What is Lipoprotein Test?
The level of lipoprotein (a) in the blood is determined by a lipoprotein (a) test. One may be at an increased risk for heart disease and stroke if one has a high level of blood lipoprotein (a).
Particles called lipoproteins are composed of protein and fat (lipids). They deliver cholesterol to the cells through the bloodstream. High-density lipoprotein, or "good" cholesterol, and low-density lipoprotein, or "bad" cholesterol, are the two main categories of lipoproteins.
Lipoprotein (a) is a kind of LDL. These lipoproteins transport cholesterol to the cells in the arteries. If you have excessive levels of LDL particles, cholesterol can accumulate in the arteries and create plaques, which are blockages. This is known as atherosclerosis or "hardening of the arteries." It can lead to various significant medical issues, including:
- Heart attack
- Other blood vessel diseases
- Peripheral arterial disease, blocked arteries in the arms and legs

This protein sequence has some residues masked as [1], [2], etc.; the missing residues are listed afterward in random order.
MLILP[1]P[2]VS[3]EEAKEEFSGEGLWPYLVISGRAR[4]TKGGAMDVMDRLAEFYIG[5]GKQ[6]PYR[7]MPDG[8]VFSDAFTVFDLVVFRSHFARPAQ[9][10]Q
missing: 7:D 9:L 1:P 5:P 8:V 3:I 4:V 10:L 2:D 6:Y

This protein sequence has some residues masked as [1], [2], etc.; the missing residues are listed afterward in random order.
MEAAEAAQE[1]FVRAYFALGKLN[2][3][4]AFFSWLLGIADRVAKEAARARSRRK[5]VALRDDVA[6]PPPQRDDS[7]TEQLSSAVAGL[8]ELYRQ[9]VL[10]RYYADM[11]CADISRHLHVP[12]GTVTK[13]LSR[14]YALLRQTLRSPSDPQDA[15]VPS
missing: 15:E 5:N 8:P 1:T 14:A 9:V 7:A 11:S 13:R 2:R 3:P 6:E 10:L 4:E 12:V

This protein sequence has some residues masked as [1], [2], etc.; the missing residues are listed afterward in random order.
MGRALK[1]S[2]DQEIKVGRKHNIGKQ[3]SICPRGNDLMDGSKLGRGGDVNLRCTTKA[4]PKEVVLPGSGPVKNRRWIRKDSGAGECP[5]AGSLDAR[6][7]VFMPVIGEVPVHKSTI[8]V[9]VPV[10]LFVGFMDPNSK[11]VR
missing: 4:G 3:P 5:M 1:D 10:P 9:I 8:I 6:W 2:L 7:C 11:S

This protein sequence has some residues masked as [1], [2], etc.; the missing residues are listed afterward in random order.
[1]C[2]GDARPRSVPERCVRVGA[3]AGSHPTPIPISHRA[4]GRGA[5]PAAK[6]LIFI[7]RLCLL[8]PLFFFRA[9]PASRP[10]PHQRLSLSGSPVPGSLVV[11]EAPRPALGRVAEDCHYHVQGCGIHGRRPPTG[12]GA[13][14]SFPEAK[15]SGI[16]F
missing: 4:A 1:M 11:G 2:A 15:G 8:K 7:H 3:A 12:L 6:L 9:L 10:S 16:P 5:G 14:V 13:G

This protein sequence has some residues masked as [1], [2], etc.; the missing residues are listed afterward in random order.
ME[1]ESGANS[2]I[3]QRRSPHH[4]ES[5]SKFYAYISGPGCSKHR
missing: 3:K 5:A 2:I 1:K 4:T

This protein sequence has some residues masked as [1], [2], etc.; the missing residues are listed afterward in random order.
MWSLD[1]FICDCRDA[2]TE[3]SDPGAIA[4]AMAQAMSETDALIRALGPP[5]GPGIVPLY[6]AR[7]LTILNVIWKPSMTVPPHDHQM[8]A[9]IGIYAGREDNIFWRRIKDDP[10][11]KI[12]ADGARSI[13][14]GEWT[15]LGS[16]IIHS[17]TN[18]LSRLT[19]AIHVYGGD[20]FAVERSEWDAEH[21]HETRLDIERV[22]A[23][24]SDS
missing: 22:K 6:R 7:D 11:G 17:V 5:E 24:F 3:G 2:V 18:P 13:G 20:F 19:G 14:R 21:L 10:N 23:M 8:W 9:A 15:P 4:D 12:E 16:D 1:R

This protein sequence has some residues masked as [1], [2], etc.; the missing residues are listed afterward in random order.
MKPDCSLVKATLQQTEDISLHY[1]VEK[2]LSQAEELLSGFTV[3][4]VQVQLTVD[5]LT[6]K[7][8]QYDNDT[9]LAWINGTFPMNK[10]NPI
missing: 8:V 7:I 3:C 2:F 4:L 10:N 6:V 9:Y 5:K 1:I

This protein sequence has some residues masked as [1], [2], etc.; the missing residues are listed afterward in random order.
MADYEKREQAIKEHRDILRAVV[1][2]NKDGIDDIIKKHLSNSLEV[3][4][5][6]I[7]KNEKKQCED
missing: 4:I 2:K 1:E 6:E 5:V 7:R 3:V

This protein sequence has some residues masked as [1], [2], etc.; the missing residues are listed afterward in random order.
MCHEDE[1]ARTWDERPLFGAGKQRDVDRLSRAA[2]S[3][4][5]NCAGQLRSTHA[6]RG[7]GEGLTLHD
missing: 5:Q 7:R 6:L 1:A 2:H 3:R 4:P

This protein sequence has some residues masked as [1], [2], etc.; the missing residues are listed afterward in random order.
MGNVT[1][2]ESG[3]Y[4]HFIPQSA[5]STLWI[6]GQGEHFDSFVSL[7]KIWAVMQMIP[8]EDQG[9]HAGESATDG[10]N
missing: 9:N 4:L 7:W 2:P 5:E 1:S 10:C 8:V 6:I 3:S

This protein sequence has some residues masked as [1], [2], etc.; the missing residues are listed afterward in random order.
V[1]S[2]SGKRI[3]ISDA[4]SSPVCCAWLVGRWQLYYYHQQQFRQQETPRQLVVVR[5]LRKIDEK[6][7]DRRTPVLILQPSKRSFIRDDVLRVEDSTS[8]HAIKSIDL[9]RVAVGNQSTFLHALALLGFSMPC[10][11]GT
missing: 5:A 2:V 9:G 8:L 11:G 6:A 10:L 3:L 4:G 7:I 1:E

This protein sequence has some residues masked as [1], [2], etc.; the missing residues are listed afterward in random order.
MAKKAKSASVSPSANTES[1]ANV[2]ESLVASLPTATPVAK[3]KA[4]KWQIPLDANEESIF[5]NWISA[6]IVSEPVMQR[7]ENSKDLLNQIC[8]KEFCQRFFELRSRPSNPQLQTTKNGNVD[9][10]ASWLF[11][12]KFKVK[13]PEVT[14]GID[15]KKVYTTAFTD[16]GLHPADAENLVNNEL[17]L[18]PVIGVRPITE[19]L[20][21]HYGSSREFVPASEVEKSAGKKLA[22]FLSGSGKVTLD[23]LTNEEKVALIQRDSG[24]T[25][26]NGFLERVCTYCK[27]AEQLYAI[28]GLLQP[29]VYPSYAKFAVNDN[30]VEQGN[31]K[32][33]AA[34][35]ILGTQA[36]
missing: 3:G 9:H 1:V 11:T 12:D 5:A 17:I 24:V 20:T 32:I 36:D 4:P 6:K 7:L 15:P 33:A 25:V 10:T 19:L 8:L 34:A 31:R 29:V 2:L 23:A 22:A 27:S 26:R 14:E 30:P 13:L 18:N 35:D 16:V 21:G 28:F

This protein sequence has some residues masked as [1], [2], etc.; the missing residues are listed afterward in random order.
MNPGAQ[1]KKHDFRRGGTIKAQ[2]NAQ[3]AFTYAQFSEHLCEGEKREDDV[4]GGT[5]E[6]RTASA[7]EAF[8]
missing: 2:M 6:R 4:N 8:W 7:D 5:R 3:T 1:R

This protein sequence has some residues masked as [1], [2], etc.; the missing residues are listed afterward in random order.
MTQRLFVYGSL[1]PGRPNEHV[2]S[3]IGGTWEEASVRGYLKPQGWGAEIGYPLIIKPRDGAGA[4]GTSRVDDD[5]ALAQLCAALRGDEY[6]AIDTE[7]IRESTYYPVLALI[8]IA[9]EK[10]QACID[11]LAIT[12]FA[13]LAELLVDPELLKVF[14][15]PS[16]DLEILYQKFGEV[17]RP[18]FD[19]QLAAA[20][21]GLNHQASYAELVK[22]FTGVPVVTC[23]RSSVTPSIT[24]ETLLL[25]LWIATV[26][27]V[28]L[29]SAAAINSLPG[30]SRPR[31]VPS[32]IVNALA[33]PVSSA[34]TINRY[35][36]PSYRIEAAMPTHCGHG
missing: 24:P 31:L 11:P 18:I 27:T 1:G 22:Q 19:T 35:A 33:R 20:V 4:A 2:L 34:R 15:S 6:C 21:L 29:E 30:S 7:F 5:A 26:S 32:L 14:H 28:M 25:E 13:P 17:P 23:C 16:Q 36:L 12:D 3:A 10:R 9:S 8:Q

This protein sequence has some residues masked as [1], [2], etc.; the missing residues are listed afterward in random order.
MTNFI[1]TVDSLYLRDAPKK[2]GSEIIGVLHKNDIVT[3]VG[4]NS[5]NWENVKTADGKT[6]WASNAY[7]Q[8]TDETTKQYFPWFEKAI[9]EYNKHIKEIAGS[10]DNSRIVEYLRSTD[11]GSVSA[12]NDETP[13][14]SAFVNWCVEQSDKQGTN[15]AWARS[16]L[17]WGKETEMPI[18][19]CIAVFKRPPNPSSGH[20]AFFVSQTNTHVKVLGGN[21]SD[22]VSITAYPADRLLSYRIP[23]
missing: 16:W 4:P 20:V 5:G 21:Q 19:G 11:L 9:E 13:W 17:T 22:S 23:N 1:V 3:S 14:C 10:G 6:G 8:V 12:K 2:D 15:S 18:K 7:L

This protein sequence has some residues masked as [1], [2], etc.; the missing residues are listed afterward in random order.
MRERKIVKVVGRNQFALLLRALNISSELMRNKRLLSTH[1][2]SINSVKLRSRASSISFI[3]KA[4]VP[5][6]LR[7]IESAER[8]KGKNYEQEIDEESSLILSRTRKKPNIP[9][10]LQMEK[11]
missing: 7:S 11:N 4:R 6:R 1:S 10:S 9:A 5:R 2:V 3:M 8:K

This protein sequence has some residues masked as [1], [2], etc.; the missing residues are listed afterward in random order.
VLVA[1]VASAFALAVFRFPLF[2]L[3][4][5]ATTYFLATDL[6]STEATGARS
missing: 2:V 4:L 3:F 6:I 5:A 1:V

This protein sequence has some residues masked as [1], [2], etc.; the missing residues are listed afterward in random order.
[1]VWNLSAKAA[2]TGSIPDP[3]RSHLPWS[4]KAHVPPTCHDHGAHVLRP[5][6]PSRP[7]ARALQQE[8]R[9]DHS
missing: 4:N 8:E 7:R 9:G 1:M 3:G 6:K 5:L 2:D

- Coronary artery disease
Due to their stickier nature compared to other LDL particle types, lipoprotein (a) particles may be more prone to obstructing the arteries and forming blood clots. High levels of lipoprotein (a) may therefore indicate a very high risk for stroke, heart disease, and other severe illnesses linked to artery blockages and blood clots.
A lipoprotein (a) blood test can provide a more accurate view of the risk than a standard cholesterol test examining total LDL cholesterol levels. This is because, while a standard cholesterol test may show that the LDL cholesterol level is "good," if lipoprotein (a) particles carry a significant portion of the LDL cholesterol, the risk for heart disease and stroke remains high.
Other names: Lp(a), cholesterol Lp(a)